Va. attorney general Ken Cuccinelli: Supreme Court ruling isn’t actually so bad

Alex Pappas Political Reporter
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Virginia Republican Attorney General Ken Cuccinelli told The Daily Caller that after reviewing the Supreme Court’s decision on President Barack Obama’s health care law, he’s changed his mind and determined that the ruling actually isn’t so bad for the country in the long-term because it actually curbs federal power.

“If you asked me at the beginning of this process if I could have this ruling, would I take it, I’d have taken it,” Cuccinelli said in a Thursday afternoon phone interview.

The attorney general said he and his staff were gathered in their executive conference room early Thursday when they watched the news that the court largely upheld Obama’s health care law.

Cuccinelli’s first reaction was “negative,” he said, “based primarily on the fact that the law mostly stayed up.” He reacted Thursday morning by putting out a press release saying, “This is a dark day for American liberty.”

But his thoughts on the decision changed, the Republican said, as he dived into the ruling. “Once we got into the opinions, we got considerably more optimistic because our first motivation here is protection of the Constitution and restraint of the federal government. And that was very much achieved in this case.”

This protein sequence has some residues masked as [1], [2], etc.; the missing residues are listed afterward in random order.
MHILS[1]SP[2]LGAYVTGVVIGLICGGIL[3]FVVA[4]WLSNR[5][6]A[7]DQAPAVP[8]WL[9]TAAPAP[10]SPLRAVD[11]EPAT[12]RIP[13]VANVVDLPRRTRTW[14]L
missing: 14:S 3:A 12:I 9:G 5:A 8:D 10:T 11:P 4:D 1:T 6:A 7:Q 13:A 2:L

How so?

“We got two unique limits that have never been put on the federal government since the New Deal, both on spending power and on the commerce clause power,” Cuccinelli told TheDC.

The attorney general, currently running for Virginia governor, explained that the “part that had the biggest impact on our state budget” is the “expansion of the Medicaid program, which the Supreme Court said that the Congress may not use its spending power to compel us to do.” (FLASHBACK: Virginia attorney general compares Obama to King George III)

He also said that “when you think of the impact on future legislation, the fact that the chief justice has forced Congress into using the taxing power and only the taxing power for this kind of scheme, they’re going to have to take tax votes in the future that really require an awful lot more political support to be able to pass.”

“We’re in much better shape there than we were before this morning,” he admitted.

Added Cuccinelli: “Obviously we would’ve rather the whole bill fell and not just the part that compels states to participate in expanding Medicaid. But we’ll take what we can get.”

While he acknowledged that conservatives are measuring whether the ruling is good for them “by whether the bill is left standing or not,” he thinks they will see things differently in the future.

“One hundred years from now this will be looked on as a win,” he said.

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